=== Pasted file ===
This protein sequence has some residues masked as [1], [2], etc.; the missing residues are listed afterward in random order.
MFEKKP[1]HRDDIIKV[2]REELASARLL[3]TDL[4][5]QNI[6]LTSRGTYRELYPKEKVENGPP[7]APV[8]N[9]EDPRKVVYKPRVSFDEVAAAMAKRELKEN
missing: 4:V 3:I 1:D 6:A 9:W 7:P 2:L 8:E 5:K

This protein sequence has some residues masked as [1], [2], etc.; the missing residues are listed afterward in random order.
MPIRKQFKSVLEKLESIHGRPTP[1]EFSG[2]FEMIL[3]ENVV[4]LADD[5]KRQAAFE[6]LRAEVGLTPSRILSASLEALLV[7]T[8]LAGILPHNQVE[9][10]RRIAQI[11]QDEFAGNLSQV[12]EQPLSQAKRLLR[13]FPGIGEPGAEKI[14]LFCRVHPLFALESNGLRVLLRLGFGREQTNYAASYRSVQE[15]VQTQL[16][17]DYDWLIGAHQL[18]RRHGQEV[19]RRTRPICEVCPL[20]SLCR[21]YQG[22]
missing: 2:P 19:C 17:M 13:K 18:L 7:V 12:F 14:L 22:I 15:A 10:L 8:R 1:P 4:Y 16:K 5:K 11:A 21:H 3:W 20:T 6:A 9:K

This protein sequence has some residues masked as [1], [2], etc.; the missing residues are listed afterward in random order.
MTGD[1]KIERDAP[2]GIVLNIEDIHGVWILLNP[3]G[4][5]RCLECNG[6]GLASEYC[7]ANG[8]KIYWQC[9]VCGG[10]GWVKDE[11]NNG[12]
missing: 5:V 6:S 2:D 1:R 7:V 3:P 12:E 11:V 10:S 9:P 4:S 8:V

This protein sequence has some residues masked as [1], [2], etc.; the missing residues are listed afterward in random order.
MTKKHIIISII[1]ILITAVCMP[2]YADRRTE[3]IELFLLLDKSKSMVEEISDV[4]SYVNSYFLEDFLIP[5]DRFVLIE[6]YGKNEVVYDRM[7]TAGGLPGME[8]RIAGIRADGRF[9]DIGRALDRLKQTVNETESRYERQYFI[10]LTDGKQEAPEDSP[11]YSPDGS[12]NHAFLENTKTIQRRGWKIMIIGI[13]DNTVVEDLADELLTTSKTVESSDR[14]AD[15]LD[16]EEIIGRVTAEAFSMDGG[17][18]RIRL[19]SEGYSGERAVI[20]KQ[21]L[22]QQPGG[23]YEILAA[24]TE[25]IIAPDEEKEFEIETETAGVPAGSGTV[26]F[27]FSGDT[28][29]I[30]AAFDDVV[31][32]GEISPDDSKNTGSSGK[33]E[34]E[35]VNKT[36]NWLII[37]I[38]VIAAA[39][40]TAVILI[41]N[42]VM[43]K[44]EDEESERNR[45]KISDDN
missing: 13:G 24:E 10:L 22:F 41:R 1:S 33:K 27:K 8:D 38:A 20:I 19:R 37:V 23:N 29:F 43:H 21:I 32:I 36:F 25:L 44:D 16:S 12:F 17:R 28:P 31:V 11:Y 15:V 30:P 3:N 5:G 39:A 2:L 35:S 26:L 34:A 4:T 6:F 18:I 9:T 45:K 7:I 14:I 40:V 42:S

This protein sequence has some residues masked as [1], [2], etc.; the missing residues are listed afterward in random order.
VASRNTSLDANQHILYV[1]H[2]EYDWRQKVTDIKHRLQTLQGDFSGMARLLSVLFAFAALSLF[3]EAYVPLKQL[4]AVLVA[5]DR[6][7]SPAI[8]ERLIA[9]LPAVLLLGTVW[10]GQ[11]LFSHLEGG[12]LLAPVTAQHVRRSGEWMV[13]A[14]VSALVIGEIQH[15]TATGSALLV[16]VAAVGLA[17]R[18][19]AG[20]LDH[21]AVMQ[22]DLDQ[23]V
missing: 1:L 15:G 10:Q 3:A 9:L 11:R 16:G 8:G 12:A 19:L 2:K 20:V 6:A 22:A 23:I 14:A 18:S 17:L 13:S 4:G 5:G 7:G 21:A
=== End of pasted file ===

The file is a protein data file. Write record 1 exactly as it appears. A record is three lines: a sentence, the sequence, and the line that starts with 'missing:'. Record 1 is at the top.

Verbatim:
This protein sequence has some residues masked as [1], [2], etc.; the missing residues are listed afterward in random order.
MFEKKP[1]HRDDIIKV[2]REELASARLL[3]TDL[4][5]QNI[6]LTSRGTYRELYPKEKVENGPP[7]APV[8]N[9]EDPRKVVYKPRVSFDEVAAAMAKRELKEN
missing: 4:V 3:I 1:D 6:A 9:W 7:P 2:L 8:E 5:K